Time to phase out transrectal biopsies for prostate cancer
Time to phase out transrectal biopsies for prostate cancer
About 2 million American men per year undergo transrectal (TR) biopsies to diagnose prostate cancer and to monitor the disease in men following a treatment strategy known as active surveillance (AS). As many as 2,000 of them a year--five a day--die from the procedure though it's not reported on death certificates.
Evidence has been growing in recent years that men undergoing the transrectal approach encounter risks of death and disability due to infections and bleeding complications associated with the procedure.
At the same time, a novel approach for prostate biopsy, where the biopsy needles are passed through the perineum or tain’t (the skin between the testicles and rectum), can virtually eliminate the septic infections that can cause death or permanent disability and also result in large, avoidable costs for sepsis and also prevent rectal bleeding from lacerations of internal hemorrhoids.
The Transperineal biopsy (TP) approach to prostate biopsy, can be done safely in the office setting, with only local anesthesia, and minimal changes to the urology office workflow. Adopting the transperineal technique requires a modest learning curve, and this can be greatly mitigated by the use of a new disposable needle guide (which costs about $200 per case) but would likely save Medicare, insurers, and patients themselves as much as $750 million dollars per year in hospitalization costs for sepsis.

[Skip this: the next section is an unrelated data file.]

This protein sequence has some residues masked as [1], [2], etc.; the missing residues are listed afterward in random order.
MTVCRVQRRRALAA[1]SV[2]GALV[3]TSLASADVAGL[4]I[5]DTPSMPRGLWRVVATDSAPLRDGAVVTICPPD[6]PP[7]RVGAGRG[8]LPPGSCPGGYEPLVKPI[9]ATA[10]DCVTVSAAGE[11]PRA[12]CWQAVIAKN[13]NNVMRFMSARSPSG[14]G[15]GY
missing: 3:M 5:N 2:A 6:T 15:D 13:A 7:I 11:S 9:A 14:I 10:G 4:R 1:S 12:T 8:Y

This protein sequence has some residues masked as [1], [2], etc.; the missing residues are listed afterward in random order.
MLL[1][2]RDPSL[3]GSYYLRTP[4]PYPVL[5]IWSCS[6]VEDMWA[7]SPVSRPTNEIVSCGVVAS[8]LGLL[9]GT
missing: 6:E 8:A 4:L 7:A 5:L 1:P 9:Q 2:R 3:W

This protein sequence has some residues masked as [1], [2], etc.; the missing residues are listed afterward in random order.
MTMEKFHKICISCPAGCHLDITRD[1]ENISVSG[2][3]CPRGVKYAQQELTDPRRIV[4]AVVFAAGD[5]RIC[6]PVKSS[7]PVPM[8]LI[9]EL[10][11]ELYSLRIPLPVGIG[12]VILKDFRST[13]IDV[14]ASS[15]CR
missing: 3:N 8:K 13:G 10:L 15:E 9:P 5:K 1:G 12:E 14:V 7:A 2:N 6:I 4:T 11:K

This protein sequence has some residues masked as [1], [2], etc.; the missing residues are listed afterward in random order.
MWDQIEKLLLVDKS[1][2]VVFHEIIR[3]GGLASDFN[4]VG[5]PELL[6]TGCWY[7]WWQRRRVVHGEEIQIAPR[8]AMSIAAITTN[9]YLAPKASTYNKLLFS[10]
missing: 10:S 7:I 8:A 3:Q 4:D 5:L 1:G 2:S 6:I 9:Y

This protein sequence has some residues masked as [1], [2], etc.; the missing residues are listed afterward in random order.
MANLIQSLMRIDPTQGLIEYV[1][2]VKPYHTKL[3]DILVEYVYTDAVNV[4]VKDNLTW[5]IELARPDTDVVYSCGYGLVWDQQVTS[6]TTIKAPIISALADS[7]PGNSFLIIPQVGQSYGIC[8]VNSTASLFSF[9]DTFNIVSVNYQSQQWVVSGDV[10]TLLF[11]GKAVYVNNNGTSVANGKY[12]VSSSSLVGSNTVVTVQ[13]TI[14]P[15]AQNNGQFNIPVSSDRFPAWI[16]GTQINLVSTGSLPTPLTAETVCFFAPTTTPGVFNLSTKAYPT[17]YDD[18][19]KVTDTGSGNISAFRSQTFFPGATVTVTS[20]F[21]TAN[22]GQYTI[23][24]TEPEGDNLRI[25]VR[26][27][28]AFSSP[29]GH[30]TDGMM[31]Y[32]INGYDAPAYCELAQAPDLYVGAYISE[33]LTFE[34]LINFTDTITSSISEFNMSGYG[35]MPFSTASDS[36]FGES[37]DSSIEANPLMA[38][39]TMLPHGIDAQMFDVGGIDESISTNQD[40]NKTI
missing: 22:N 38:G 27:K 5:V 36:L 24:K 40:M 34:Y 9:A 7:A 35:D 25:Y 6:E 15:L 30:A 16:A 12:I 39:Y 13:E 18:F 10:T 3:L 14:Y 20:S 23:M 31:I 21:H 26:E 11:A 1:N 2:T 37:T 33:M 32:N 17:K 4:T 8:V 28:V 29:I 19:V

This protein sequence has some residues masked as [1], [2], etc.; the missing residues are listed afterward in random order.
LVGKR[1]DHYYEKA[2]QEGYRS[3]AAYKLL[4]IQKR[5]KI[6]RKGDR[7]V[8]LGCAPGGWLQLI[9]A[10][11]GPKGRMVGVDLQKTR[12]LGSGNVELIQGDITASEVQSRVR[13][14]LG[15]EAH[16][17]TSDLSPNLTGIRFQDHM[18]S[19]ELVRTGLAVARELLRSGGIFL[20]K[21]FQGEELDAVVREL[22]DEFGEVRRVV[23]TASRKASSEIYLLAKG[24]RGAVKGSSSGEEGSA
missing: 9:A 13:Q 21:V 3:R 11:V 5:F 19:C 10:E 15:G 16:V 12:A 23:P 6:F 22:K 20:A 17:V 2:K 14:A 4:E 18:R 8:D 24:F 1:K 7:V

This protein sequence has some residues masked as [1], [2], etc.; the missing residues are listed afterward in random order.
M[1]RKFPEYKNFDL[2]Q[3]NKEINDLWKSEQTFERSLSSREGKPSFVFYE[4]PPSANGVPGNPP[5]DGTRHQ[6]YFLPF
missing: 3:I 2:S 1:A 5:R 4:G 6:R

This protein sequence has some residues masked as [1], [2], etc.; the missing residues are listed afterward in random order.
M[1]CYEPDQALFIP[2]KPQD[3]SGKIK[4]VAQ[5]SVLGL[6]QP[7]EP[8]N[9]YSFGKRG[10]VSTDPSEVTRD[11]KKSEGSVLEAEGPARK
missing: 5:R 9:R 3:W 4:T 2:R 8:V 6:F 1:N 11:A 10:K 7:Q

So, it is moved:
--About 2 million transrectal biopsies per year are performed in the United States to diagnose prostate cancer and to monitor prostate cancer in men on active surveillance protocols. Most are transrectal biopsies with needles being plunged into the germ-infested rectum.
--Of these men, 5-7% develop infections and 1-2% develop potentially life-threatening and disabling sepsis, according to the American Urological Association. Sepsis is an infection that spreads into the bloodstream and can cause a cascade of deadly symptoms.
--An estimated one in 1,000 men undergoing transrectal biopsies will die from sepsis. That comes to 2,000 American men per year. (Dr. T, Johansen, Oslo University Hospital, Norway,
--Hospitalization for sepsis costs between $8,672 and $19,000 per patient for post-biopsy admissions borne by Medicare, other insurers, and patients themselves. (Richard Szabo, MD, the University of California, Irvine https://www.liebertpub.com/doi/abs/10.1089/end.2020.1093
--The total cost for the “transrectal biopsy tax” is between $342 million and $753 million. This money could be saved primarily through the elimination of admissions for post-biopsy sepsis. (Szabo)
-- The microbes in the rectum have become increasingly resistant to antibiotics, making it more difficult to prevent and treat infections. The medical field continues to practice poor stewardship of antibiotics, advocating for the use of stronger antibiotics in the prophylactic setting, thereby increasing risks from these infections.
-- TP biopsies practically eliminate the use of prophylactic antibiotics for the procedure.